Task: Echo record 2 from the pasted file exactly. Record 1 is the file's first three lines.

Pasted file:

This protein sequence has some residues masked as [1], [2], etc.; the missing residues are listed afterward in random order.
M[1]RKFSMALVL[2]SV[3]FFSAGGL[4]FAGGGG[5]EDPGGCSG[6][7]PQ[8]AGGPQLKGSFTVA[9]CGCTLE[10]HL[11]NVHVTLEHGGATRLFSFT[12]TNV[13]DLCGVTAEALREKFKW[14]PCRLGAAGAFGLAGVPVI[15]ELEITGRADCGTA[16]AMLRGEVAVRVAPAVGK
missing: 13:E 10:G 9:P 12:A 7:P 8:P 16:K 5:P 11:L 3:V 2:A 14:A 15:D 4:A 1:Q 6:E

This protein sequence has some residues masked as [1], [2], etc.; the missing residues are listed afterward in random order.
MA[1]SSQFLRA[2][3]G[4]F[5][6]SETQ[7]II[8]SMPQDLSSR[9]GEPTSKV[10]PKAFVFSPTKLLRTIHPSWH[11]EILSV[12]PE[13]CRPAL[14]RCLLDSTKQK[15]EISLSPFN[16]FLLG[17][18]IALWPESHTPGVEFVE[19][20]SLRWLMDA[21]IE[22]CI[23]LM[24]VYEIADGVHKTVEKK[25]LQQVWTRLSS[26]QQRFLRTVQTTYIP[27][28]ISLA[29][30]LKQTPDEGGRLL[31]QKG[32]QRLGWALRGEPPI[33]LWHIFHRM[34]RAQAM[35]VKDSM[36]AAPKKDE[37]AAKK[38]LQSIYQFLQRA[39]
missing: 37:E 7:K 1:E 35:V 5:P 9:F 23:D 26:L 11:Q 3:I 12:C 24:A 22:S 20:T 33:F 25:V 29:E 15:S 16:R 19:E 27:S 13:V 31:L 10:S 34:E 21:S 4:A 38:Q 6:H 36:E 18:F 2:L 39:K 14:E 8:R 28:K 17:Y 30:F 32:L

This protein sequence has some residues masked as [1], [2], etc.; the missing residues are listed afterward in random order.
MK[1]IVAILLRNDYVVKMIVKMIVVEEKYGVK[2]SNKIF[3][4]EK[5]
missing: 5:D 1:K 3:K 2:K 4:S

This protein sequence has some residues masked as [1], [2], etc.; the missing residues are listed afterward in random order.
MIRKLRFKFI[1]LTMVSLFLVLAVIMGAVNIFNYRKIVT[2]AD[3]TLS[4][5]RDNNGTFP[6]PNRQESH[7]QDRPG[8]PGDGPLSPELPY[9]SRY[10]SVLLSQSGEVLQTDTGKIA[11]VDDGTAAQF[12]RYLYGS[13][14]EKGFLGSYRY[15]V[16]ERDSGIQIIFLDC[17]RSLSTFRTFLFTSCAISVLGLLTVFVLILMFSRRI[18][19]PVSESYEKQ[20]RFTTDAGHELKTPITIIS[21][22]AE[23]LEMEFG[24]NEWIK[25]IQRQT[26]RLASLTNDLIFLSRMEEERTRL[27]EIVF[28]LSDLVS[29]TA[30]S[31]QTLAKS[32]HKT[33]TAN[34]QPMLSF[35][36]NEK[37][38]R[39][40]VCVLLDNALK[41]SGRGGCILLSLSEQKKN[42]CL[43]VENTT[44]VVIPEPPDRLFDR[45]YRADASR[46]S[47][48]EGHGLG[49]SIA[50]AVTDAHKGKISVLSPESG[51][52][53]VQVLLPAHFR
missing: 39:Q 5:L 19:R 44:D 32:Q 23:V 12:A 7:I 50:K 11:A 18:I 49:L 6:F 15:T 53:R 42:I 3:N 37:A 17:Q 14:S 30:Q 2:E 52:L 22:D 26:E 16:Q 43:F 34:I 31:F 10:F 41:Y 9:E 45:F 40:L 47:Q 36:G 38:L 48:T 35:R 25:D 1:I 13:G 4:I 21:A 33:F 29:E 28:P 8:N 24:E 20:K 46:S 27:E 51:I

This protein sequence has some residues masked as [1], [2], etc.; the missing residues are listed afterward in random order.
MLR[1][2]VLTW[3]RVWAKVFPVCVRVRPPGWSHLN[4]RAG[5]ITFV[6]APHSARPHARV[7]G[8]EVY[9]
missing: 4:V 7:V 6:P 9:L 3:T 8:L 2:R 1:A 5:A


This protein sequence has some residues masked as [1], [2], etc.; the missing residues are listed afterward in random order.
MA[1]SSQFLRA[2][3]G[4]F[5][6]SETQ[7]II[8]SMPQDLSSR[9]GEPTSKV[10]PKAFVFSPTKLLRTIHPSWH[11]EILSV[12]PE[13]CRPAL[14]RCLLDSTKQK[15]EISLSPFN[16]FLLG[17][18]IALWPESHTPGVEFVE[19][20]SLRWLMDA[21]IE[22]CI[23]LM[24]VYEIADGVHKTVEKK[25]LQQVWTRLSS[26]QQRFLRTVQTTYIP[27][28]ISLA[29][30]LKQTPDEGGRLL[31]QKG[32]QRLGWALRGEPPI[33]LWHIFHRM[34]RAQAM[35]VKDSM[36]AAPKKDE[37]AAKK[38]LQSIYQFLQRA[39]
missing: 37:E 7:K 1:E 35:V 5:P 9:F 23:D 26:L 11:Q 3:I 12:C 24:A 22:S 20:T 33:F 25:V 29:E 15:S 16:R 19:E 27:S 13:V 31:L 10:S 34:E 21:S 4:A 38:Q 6:H 36:E 18:F 2:L 39:K 14:E 8:R 28:K 17:Y 30:F 32:L